A Quilty Kind of Girl

March 18, 2010

An update on thread weights and seam allowance

Thanks to all of you who took time to comment and contact me regarding thread weights and piecing! It seems that quilters have many ways of making their own piecing successful. I heard so many ideas and suggestions, I just had to post again and share some of them with everyone.

Anne Walker pointed out that she uses a straight stitch plate when piecing.

Straight-stitch-plate

This type of sewing machine plate is exclusively for sewing straight lines.

needle-plate

This plate could be used for straight stitch or zig zag, due to the rectangular shaped opening for the needle.

Anne had an excellent point about moving the needle position. When using a straight stitch plate, the needle must make it’s descent into a small hole. Therefore one must be very cautious about moving the needle position. If the needle were moved to much, it would impact with the needle plate, causing the needle to break and potentially injure you. As you can see from the second picture of a needle plate, it has a wider opening, to allow the needle to move right or left when stitching a zig zag, or other decorative stitch. So if you need to adjust your needle position quite a bit, you would be wise to stick with the second type of needle plate.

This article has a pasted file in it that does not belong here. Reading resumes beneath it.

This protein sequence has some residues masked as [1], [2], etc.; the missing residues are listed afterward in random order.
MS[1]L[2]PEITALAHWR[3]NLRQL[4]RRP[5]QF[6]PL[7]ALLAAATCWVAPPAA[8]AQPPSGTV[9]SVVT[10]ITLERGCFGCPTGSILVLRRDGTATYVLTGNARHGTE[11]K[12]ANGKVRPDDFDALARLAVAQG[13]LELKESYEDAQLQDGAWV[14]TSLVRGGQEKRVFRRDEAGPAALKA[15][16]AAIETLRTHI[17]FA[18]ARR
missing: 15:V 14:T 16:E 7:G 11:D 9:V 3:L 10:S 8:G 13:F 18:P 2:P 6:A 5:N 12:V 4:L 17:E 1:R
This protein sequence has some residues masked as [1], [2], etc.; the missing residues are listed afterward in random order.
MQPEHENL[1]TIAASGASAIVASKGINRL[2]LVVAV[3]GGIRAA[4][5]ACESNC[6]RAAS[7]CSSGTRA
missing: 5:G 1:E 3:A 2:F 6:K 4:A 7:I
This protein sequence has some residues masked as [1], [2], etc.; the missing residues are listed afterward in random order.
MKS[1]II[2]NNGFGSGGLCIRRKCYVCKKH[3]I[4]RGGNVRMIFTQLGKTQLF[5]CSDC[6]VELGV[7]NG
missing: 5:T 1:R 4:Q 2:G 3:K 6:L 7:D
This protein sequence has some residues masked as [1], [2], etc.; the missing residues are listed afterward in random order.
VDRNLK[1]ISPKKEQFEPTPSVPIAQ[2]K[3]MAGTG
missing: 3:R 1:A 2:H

Now that you have the low down on needle plate safety, I want to share an idea for using 40 wt thread for piecing. One quilter mention that she prefers to use 40 wt as it is a very sturdy thread. If you find that 40 wt is the thread you love and have the most of in your stash, then try adjusting your needle position to allow more room for the thicker thread within the seam allowance. Sew out some sample seams, press them open and measure the fabric to make sure the thread doesn’t steal valuable space within the seam. Adjust your needle and gauge your presser foot accordingly to come out with an accurate 1/4 inch each and every time you are using a different weight thread for piecing. Make a note of the adjustments you need to make for all your favorite threads. This is a handy trick for quilters that like to match their thread color to the fabric they are piecing. After all, who’s only got one kind of thread in their stash? Not me!

Also remember that accurate pressing helps your measurements stay on track. If you haven’t pressed the fold in the fabric entirely open, then you will certainly see a shortage in your measurements.

Have you seen today’s prompt on Quilter’s Daily? How do you plan to celebrate National Quilting Day? This Saturday, my friend Christine and her family will be joining us for a BBQ! Although as I peek out the window, I’m hoping the snow that’s falling will quickly melt before Saturday! If not, we’ll just have to find another way to grill those steaks! I’m fairly certain I’ll get some stitching time in, as I have two quilts with deadlines on my agenda. One is pretty easy, the other… not so much! LOL But a challenge is always a good thing. I hope you enjoy your National Quilting Day, whether you are stitching or shopping, either sounds like great fun to me!

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Quilty Hugs,
Bradie

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March 16, 2010